In April of 1989, after working for over a year without a contract, Members of the United Mine Workers of America in southwest Virginia laid down their tools and struck the Pittston Coal Company. The ensuing ten and a half month strike, which much like today’s struggle, hinged on protecting and preserving the pensions and health care active and retired miners had earned during a lifetime of toil in the mines.
In the course of the strike, the UMWA employed new tactics and devised different strategies for dealing with this renegade operator. However, perhaps the most significant and lasting creation of that battle was when a determined group of wives, mothers, daughters and friends of the striking miners banded together to form what became the UMWA Freedom Fighters.
“I have known and worked with the Freedom Fighters since they were founded over 28 years ago,” said At-Large International Vice President James Gibbs. “They organized themselves during the Pittston strike to stand in solidarity with the strikers. These are some of the best people I have ever met and I figured right then that Pittston had bitten off more than they could chew. These women were fighters and they weren’t going to stop until they won.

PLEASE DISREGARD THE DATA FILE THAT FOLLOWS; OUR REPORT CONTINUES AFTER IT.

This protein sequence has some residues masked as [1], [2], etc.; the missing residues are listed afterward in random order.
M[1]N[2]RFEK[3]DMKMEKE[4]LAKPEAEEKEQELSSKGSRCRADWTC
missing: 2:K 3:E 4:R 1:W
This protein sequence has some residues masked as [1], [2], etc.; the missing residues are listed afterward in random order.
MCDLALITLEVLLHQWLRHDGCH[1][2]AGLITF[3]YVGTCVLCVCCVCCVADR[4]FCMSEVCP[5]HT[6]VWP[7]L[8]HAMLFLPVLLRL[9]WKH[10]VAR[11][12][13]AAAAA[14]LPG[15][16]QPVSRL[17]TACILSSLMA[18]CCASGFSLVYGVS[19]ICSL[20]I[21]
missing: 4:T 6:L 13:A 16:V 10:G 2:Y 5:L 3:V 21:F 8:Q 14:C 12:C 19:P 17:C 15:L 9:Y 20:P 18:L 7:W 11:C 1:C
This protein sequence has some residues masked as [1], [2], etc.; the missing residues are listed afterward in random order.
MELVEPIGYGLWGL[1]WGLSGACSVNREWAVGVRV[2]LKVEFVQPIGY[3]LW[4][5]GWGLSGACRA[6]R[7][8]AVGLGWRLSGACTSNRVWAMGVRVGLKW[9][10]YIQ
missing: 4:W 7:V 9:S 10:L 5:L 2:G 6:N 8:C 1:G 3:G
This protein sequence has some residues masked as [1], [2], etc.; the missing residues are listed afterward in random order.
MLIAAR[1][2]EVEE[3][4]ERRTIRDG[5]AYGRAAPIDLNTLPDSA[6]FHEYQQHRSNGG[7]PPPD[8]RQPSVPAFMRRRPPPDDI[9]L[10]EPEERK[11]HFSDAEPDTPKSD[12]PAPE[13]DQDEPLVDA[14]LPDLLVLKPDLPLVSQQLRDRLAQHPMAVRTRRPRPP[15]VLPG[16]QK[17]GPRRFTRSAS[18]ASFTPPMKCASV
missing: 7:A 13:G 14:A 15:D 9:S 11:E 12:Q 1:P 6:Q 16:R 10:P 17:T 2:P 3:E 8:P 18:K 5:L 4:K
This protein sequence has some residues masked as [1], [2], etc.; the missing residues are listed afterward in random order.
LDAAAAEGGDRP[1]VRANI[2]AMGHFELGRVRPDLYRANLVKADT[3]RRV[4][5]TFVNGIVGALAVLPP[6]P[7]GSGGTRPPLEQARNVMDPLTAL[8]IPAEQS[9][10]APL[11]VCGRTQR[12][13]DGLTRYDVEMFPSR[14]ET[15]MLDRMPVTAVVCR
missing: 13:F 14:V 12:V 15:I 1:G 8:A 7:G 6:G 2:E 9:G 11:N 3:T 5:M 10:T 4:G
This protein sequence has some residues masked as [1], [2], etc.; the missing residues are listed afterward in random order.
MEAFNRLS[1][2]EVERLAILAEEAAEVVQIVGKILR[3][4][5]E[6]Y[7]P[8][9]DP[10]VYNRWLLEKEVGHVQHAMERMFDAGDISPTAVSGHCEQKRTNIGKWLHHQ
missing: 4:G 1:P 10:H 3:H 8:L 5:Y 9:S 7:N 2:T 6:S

What is most extraordinary is they do this all on their own. They do the setup, the planning and they execute the plan. They do all the work. That is how they have operated since the day they were founded. They always do whatever they can to help the Union. I guarantee you that if they are called, they will be there.”
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